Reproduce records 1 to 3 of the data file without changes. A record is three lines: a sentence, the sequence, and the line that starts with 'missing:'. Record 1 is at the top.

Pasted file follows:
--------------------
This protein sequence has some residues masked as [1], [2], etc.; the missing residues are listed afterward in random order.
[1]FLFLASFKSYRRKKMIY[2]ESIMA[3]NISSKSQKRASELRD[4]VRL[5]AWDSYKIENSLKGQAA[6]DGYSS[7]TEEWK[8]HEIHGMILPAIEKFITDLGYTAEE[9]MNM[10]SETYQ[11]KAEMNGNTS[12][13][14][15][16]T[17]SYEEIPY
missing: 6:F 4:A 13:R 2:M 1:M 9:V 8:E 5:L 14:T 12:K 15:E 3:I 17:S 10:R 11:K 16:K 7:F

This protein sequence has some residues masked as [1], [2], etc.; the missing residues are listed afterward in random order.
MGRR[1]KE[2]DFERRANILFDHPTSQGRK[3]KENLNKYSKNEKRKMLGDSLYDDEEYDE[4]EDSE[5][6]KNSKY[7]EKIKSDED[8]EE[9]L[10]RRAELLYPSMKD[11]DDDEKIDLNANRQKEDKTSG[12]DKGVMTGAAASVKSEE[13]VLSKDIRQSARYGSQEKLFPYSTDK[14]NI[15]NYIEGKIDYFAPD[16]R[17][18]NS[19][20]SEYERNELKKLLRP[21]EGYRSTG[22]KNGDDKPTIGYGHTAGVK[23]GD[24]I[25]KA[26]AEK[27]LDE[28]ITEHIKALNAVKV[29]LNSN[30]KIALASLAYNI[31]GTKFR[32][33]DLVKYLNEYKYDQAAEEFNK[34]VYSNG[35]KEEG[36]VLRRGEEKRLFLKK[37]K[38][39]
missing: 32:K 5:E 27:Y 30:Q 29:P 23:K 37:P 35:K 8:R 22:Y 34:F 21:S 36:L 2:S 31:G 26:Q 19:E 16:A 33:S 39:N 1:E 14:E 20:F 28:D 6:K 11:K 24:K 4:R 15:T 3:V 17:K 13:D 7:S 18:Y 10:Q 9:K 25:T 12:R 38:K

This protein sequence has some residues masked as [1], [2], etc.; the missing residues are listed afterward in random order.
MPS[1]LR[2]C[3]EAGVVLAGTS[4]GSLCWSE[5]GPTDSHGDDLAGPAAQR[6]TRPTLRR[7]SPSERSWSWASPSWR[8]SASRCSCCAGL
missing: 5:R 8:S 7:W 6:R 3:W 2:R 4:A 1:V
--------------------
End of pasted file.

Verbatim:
This protein sequence has some residues masked as [1], [2], etc.; the missing residues are listed afterward in random order.
[1]FLFLASFKSYRRKKMIY[2]ESIMA[3]NISSKSQKRASELRD[4]VRL[5]AWDSYKIENSLKGQAA[6]DGYSS[7]TEEWK[8]HEIHGMILPAIEKFITDLGYTAEE[9]MNM[10]SETYQ[11]KAEMNGNTS[12][13][14][15][16]T[17]SYEEIPY
missing: 6:F 4:A 13:R 2:M 1:M 9:V 8:E 5:L 14:T 12:K 15:E 3:I 17:S 10:R 11:K 16:K 7:F

This protein sequence has some residues masked as [1], [2], etc.; the missing residues are listed afterward in random order.
MGRR[1]KE[2]DFERRANILFDHPTSQGRK[3]KENLNKYSKNEKRKMLGDSLYDDEEYDE[4]EDSE[5][6]KNSKY[7]EKIKSDED[8]EE[9]L[10]RRAELLYPSMKD[11]DDDEKIDLNANRQKEDKTSG[12]DKGVMTGAAASVKSEE[13]VLSKDIRQSARYGSQEKLFPYSTDK[14]NI[15]NYIEGKIDYFAPD[16]R[17][18]NS[19][20]SEYERNELKKLLRP[21]EGYRSTG[22]KNGDDKPTIGYGHTAGVK[23]GD[24]I[25]KA[26]AEK[27]LDE[28]ITEHIKALNAVKV[29]LNSN[30]KIALASLAYNI[31]GTKFR[32][33]DLVKYLNEYKYDQAAEEFNK[34]VYSNG[35]KEEG[36]VLRRGEEKRLFLKK[37]K[38][39]
missing: 32:K 5:E 27:Y 30:Q 29:P 23:K 37:P 35:K 8:R 22:Y 34:F 21:S 36:L 2:S 31:G 26:Q 19:E 16:A 33:S 39:N 1:E 14:E 20:F 28:D 6:K 11:K 24:K 4:R 15:T 3:V 17:K 13:D 7:S 18:Y 10:Q 9:K 25:T 12:R 38:K

This protein sequence has some residues masked as [1], [2], etc.; the missing residues are listed afterward in random order.
MPS[1]LR[2]C[3]EAGVVLAGTS[4]GSLCWSE[5]GPTDSHGDDLAGPAAQR[6]TRPTLRR[7]SPSERSWSWASPSWR[8]SASRCSCCAGL
missing: 5:R 8:S 7:W 6:R 3:W 2:R 4:A 1:V